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SEOUL — The Korean Film Archive (KOFA) has digitally restored Kim Soo-yong‘s 1960s smash hit Sorrow Even Up in Heaven after locating a copy of the film in Taiwan, KOFA announced Monday.
The originally film had been lost at home but the dupe negative film — a copy of the original negative that is used for cinema screenings — was discovered in the neighboring Asian country.
Sorrow Even Up in Heaven, which follows the plight of an impoverished boy’s efforts to support his family, drew some 285,000 admissions in Seoul alone when it opened in theaters. It was the highest grossing film of the year in 1965, and the second most watched film to date at the time after Shin Sang-ok‘s 1961 Seong Chun-hyang. Shin was the producer behind Sorrow Even Up in Heaven.
“It’s deeply moving, as if a dead friend came back alive,” the 84-year-old director Kim said ahead of the film’s unveiling at KOFA’s cinematheque in Seoul. Members of the film’s cast and crew took part in the event held on Monday evening, including actor Choi Nan-gyeong and scriptwriter Shin Bong-seung, as well as veteran filmmakers Lee Jang-ho and Chung Ji-young.
The film had hitherto been classified as a Chinese film at the Chinese Taipei Film Archive and retained the original Korean dialogue.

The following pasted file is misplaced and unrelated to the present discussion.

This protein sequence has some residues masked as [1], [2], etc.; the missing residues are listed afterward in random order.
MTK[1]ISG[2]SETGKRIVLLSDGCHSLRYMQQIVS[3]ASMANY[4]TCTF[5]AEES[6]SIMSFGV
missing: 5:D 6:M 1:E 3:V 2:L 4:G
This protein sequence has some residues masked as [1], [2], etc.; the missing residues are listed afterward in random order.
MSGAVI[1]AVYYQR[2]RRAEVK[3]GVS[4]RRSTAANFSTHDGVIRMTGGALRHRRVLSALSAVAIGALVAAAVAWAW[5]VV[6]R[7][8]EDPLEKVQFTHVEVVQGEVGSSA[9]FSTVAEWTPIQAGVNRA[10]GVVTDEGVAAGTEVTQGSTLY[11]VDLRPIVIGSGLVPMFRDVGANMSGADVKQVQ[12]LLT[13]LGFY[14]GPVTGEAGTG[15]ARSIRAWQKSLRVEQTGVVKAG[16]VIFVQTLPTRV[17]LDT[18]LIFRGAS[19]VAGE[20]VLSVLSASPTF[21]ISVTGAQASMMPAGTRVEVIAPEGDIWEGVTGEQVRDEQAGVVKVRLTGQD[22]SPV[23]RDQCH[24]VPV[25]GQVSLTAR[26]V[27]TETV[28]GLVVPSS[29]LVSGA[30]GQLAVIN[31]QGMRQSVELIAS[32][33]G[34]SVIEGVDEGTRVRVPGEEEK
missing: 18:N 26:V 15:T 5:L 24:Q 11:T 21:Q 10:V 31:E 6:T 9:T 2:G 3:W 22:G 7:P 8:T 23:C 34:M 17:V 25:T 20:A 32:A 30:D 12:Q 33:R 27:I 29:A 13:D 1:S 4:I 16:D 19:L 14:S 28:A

“Normally films exported to Chinese-speaking territories are dubbed in Chinese and are stored that way. But this film was screened with Chinese subtitles with the original Korean sound. We were thus able to recover the original audiovisuals including the music score,” said KOFA.
The Chinese Taipei Film Archive loaned the film to KOFA in March for the restoration process, and a digital cinema package was created using a copy of the film print. The original film will be returned to Taiwan next month. Sorrow will be shown as part of a film showcase in May for the 40th anniversary of KOFA’s foundation.
This is not the first time that KOFA has collaborated with other countries to recover and restore old films. Several years ago Shin’s Bound by Chastity Rules (1962) was found in Taiwan and was digitally restored for screenings at the Busan and Cannes Film Festivals, while Kim Ki-young’s The Boxes of Death (1955) found its way back home from the United States.
Last year KOFA signed an accord with the Shanghai Film Museum to collaborate for film projects including restorations.
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